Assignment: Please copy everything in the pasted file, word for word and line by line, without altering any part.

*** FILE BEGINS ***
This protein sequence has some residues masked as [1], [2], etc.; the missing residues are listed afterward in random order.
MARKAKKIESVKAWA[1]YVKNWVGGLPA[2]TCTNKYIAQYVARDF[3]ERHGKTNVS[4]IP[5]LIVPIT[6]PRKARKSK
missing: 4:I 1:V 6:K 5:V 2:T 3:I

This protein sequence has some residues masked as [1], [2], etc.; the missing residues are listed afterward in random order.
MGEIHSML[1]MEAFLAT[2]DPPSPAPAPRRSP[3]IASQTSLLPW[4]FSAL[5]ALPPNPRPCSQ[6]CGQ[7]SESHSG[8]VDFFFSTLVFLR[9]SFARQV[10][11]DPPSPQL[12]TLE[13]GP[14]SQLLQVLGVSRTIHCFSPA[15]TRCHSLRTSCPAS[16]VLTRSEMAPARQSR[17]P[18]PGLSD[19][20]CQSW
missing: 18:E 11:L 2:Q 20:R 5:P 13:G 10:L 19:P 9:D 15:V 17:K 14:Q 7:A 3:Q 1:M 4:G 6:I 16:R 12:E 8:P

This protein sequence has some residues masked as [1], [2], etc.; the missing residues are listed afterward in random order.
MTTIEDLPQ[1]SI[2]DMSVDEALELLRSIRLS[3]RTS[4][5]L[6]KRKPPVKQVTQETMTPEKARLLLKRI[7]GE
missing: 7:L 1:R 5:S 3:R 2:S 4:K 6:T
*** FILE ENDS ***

This protein sequence has some residues masked as [1], [2], etc.; the missing residues are listed afterward in random order.
MARKAKKIESVKAWA[1]YVKNWVGGLPA[2]TCTNKYIAQYVARDF[3]ERHGKTNVS[4]IP[5]LIVPIT[6]PRKARKSK
missing: 4:I 1:V 6:K 5:V 2:T 3:I

This protein sequence has some residues masked as [1], [2], etc.; the missing residues are listed afterward in random order.
MGEIHSML[1]MEAFLAT[2]DPPSPAPAPRRSP[3]IASQTSLLPW[4]FSAL[5]ALPPNPRPCSQ[6]CGQ[7]SESHSG[8]VDFFFSTLVFLR[9]SFARQV[10][11]DPPSPQL[12]TLE[13]GP[14]SQLLQVLGVSRTIHCFSPA[15]TRCHSLRTSCPAS[16]VLTRSEMAPARQSR[17]P[18]PGLSD[19][20]CQSW
missing: 18:E 11:L 2:Q 20:R 5:P 13:G 10:L 19:P 9:D 15:V 17:K 14:Q 7:A 3:Q 1:M 4:G 6:I 16:R 12:E 8:P

This protein sequence has some residues masked as [1], [2], etc.; the missing residues are listed afterward in random order.
MTTIEDLPQ[1]SI[2]DMSVDEALELLRSIRLS[3]RTS[4][5]L[6]KRKPPVKQVTQETMTPEKARLLLKRI[7]GE
missing: 7:L 1:R 5:S 3:R 2:S 4:K 6:T